Changes in pericardial pressure during the perinatal period.
BACKGROUND To determine how the tissues that surround the heart affect diastolic and systolic function during the perinatal period, we studied the pressure-diameter relation of the left ventricle in partially delivered fetal lambs.
METHODS AND RESULTS We anesthetized (1.5-2.0% halothane, balance O2) and ventilated six pregnant ewes (142-144 days of gestation) and then partially delivered each lamb by cesarean section. Each lamb was instrumented to record left ventricular anteroposterior diameters (endocardial ultrasonic transducers), pericardial pressure (liquid-containing balloon), and left ventricular pressure (transducer-tipped catheter). Left ventricular pressure-diameter relations were recorded under three conditions: initially, with a closed chest and closed pericardium (before ventilation); second, after interruption of the umbilical circulation and 1 hour of ventilation; and finally, when the lungs and the pericardium were retracted from the heart. Pericardial pressure (recorded at a common diameter, i.e., the maximal end-diastolic diameter recorded before ventilation) decreased by 48% after 1 hour of ventilation (p < 0.05). After ventilation, left ventricular anteroposterior diameters were 4-5% greater (p < 0.05) at each end-diastolic pressure compared (12.5, 15.0, 17.5, and 20 mm Hg). Thus, ventilation appeared to increase left ventricular diastolic compliance. Contractility also appeared to increase after ventilation when evaluated using ventricular stroke work as a function of end-diastolic pressure as preload. When we used a more appropriate measure of preload (i.e., transmural end-diastolic pressure), ventilation did not change left ventricular diastolic compliance or contractility. Thus, left ventricular systolic function increased because of an increase in preload.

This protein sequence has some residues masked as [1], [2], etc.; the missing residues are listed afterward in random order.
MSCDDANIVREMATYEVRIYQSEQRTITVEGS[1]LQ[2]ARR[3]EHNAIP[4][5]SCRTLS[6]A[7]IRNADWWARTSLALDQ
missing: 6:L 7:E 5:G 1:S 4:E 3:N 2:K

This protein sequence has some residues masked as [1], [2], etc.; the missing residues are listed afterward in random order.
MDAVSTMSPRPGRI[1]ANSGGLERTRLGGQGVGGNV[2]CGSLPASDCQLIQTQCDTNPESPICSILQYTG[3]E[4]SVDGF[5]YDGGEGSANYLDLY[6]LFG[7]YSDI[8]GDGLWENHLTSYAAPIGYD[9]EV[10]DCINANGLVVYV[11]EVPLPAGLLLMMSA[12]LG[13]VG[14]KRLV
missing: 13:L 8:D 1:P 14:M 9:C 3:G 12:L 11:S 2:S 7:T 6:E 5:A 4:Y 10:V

CONCLUSIONS The tissues surrounding the fetal heart significantly augment pericardial pressure and limit left ventricular preload. The initiation of ventilation reduces pericardial pressure, increases left ventricular preload, and increases left ventricular systolic function. At birth, a decrease in pericardial pressure and the resulting increase in preload may help increase left ventricular output through the Frank-Starling mechanism.
- Copyright © 1992 by American Heart Association